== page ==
Glimpses of Grace & Truth...The best of intentions does not guarantee the best of outcomes. Leaders in church, non-profit and in corporate America have listened for decades to the wisdom of Guy Kawasaki who helped Steve Jobs in the early days of Apple. One of the nuggets of wisdom Guy shares often came not from the business world but from the ordinary life—interesting but ordinary—life of being a husband and father. When Guy and his wife had their first child, they were determined to be politically and environmentally correct. They were going to use cotton diapers and wash them themselves. Two weeks went by. Doing your own cotton diapers, they discovered, is quite difficult.

They didn't want to wash the diapers with their normal clothes, so they found that either their house smelled really bad or they felt guilty for doing lots of small loads. So they went to a cotton diaper service. They discovered this doesn't work well either. Sometimes they would forget to take the diapers out. And the house still had a very unpleasant aroma. So after four weeks, they gave up on cotton diapers. They finally said to themselves, "Let’s just use Pampers and give money to the Sierra Club." 

Guy’s story, and his regular life, is really a lot like our stories and our regular lives. We look toward important things, develop goals, start preparing and then take off on that journey ready to tackle what lies ahead. Then something doesn’t go as planned. We make an adjustment here or there and keep pressing on. But before long, something else happens, then something else, so forth and so on. Then we change our minds, consciously or unconsciously, about where we were going, how we would get there, and might even forget about why it mattered. That is why the Early Church became so serious about the Lenten season moving us toward Easter.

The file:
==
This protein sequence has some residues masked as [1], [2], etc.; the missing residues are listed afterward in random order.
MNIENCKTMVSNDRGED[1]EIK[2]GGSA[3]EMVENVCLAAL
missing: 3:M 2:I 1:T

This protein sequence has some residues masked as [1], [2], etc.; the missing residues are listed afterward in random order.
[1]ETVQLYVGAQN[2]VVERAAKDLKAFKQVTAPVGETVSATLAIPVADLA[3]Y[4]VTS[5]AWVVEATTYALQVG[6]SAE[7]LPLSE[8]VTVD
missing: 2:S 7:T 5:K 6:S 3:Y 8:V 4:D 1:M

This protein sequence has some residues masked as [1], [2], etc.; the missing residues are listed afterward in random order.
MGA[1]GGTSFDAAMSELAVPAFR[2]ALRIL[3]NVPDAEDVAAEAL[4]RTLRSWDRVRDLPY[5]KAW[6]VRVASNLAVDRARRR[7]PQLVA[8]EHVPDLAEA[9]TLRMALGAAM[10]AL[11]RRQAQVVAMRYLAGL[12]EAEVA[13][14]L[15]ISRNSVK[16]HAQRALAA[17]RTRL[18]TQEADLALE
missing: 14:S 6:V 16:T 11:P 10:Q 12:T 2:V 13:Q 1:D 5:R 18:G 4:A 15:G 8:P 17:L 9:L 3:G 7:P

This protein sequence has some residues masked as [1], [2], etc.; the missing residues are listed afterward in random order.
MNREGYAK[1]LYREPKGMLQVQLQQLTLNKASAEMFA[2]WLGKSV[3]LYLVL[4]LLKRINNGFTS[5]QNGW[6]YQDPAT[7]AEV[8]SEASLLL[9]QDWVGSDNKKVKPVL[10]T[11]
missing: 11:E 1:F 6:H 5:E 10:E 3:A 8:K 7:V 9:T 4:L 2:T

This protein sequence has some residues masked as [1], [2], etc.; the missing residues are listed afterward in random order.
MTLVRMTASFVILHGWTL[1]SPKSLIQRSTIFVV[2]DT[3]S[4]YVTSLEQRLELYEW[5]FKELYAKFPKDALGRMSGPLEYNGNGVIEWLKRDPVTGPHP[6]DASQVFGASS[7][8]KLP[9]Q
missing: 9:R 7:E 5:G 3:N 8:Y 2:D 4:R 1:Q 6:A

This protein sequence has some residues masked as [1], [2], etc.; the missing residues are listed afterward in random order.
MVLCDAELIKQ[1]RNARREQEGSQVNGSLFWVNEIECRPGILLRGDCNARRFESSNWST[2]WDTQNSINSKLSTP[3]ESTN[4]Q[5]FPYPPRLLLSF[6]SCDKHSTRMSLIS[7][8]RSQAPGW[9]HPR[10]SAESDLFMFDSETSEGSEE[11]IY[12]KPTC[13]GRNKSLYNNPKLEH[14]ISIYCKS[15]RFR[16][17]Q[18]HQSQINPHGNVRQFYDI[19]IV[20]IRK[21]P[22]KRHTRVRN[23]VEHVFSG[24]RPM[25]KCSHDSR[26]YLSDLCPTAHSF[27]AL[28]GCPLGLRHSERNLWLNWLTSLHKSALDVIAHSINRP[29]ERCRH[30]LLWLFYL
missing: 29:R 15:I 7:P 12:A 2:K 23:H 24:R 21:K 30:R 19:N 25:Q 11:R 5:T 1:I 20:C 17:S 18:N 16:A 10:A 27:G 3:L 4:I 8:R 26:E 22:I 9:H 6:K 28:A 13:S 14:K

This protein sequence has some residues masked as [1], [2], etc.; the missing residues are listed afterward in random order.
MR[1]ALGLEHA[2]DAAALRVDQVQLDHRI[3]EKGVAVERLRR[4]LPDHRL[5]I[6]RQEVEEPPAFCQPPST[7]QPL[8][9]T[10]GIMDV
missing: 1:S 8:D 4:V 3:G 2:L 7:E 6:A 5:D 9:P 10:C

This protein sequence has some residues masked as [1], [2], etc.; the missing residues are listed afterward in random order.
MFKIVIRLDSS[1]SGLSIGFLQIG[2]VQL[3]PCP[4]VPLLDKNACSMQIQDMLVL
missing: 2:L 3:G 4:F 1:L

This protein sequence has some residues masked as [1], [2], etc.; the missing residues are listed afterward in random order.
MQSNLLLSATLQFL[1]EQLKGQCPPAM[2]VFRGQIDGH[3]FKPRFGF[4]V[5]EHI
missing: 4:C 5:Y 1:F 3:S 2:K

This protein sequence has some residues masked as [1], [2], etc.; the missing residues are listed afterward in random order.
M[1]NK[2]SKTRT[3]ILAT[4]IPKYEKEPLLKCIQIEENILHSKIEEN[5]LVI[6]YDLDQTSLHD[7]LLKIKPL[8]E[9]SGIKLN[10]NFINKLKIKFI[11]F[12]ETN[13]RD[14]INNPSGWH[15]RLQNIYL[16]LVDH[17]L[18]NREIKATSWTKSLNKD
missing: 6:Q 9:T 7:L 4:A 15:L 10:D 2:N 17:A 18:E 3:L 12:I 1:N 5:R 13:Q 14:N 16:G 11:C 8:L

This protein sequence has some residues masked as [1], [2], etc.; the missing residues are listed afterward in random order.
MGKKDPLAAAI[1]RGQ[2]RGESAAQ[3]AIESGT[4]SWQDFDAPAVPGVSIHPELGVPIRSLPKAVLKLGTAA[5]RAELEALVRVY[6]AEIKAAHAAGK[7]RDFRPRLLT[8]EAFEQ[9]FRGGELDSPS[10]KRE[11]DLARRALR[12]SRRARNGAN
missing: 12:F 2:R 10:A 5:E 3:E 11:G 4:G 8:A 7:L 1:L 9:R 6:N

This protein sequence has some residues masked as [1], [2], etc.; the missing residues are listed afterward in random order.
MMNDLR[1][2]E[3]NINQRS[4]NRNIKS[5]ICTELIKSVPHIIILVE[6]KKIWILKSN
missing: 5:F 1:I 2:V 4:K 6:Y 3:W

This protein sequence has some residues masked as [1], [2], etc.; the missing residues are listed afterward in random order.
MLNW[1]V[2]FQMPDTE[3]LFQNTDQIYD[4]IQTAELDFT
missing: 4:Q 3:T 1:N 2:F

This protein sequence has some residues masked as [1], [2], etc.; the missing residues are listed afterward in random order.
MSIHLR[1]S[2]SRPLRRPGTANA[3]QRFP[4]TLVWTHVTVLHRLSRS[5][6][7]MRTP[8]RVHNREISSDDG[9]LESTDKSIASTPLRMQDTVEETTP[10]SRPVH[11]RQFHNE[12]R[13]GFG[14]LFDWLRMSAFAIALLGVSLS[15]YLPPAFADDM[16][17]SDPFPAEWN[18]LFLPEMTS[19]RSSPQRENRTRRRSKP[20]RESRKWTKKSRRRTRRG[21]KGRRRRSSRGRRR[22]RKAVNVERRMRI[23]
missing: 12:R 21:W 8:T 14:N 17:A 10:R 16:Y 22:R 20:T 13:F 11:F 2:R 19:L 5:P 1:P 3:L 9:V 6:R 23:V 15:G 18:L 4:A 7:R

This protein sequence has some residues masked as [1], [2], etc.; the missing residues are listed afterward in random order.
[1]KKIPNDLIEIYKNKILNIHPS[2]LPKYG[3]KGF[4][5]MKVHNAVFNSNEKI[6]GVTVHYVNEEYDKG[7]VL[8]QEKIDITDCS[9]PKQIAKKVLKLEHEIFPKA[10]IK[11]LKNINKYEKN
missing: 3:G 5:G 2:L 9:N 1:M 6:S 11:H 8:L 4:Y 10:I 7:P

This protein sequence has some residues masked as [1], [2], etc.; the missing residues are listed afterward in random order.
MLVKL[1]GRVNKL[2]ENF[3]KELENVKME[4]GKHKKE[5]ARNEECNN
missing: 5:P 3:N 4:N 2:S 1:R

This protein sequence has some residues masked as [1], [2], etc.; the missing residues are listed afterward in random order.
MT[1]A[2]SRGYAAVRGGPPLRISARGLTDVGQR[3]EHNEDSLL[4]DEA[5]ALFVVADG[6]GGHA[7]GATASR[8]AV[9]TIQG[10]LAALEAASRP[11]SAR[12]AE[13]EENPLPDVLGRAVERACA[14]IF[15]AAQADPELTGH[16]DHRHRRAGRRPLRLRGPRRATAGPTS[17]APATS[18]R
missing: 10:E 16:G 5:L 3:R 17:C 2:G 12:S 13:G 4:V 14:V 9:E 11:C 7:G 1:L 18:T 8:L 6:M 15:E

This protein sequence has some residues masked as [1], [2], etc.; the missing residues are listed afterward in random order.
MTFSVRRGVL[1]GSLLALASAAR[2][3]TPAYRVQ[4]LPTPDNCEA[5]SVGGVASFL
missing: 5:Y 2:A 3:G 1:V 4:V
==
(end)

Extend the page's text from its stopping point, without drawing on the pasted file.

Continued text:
Let’s use a few things that Will researched to help us relate. Ash Wednesday marks the beginning of the season of Lent, which in the early church, was a time for preparing new converts for baptism (similar to our Confirmation students). Even today, Lent is a time when many Christians prepare for Easter by exploring spiritual disciplines—things like fasting, repentance, moderation, prayer, study, or service. This is a season in which each of us is encouraged to strive toward something through which God may form us. Because Ash Wednesday focuses on both our sinfulness before God and our human mortality, it is an important first step of many that move us toward Christ’s ultimate self-denial on the cross. 

Some of the things we do in Lent will not be easy. Some won’t be comfortable. Oh, they might not “smell” as bad as those cotton diapers that forced Guy and his wife to move to Pampers. But some of the things we plan to do might be difficult enough that we accidentally get off track. We as a Church are not too worried about whether you use cloth or you choose to use disposables and step up your other recycling efforts. But we do care a lot about how well you, and all of us, get to Easter. And we know the best way to do that well is to walk closely alongside Jesus, intentionally taking every step we can to align our lives closer and closer to the will of God, even if it means taking up our cross. May you begin this Lenten journey with the best of intentions but also be intentional about following it all the way through. 

Sincerely in Christ: Ed, Will and the First UMC Family